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New York AG launches probe into MoviePass parent company for allegedly misleading investors

  • It's another stumble for MoviePass, which in recent months has repeatedly adjusted its movie subscription plans and taken out hefty loans to cover massive losses.

Sara Salinas | Jim Forkin

The New York Attorney General Barbara Underwood has opened a probe into MoviePass parent company Helios and Matheson, a source familiar with the matter told CNBC.

The attorney general's office is investigating whether the company mislead the investment community regarding the company's financials, the source said. The investigation is in the early stages.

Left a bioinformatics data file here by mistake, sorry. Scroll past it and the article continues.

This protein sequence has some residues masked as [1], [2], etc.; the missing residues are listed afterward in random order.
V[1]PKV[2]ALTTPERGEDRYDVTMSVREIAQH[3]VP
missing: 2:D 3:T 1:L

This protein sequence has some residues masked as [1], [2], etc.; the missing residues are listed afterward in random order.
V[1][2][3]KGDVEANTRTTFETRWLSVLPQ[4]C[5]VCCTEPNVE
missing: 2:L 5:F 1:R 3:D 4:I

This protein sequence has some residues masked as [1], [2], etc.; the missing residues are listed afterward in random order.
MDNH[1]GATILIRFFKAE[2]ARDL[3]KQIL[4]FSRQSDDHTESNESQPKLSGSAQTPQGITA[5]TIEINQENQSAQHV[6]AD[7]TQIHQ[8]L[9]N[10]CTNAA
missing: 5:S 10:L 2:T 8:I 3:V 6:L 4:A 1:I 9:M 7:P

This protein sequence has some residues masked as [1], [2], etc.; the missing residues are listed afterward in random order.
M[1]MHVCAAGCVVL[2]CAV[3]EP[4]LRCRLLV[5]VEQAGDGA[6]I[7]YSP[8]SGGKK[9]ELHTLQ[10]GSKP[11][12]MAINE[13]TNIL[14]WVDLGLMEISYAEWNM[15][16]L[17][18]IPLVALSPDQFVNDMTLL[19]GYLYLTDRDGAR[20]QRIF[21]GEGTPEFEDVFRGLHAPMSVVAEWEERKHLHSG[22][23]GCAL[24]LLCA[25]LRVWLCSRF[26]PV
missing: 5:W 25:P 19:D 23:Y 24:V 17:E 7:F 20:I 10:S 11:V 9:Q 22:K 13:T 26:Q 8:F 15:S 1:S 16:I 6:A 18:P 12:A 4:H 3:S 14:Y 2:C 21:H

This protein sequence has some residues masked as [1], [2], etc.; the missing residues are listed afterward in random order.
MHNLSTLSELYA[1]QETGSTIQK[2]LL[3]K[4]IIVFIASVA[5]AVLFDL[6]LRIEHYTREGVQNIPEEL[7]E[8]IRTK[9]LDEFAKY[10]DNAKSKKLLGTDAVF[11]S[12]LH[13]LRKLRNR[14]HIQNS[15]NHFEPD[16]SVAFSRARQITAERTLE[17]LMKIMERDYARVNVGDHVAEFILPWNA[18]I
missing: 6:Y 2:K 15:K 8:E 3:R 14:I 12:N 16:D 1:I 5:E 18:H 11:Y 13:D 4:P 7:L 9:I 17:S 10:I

The attorney general is using the Martin Act, a statute designed to protect New York investors.

It's another stumble for MoviePass, which in recent months has repeatedly adjusted its movie subscription plans and taken out hefty loans to cover massive losses.

In August, Helios and Matheson reported it lost $100 million in the second quarter, putting the company on pace to blow through its remaining assets in the span of months.

The company skyrocketed to popularity with an initial subscription that allowed moviegoers to see a film a day for $9.95 per month. But the popularity hurt profits, and MoviePass over the course of just a few months, adjusted the plan to limit the available movies, raise monthly prices and restrict the number of films users could see per month.

Shares of Helios and Matheson fell 3 percent in extended trading Wednesday, though the stock trades for just 2 cents per share. A spokesperson for Helios and Matheson declined to comment.

This story is developing. Please check back for updates.

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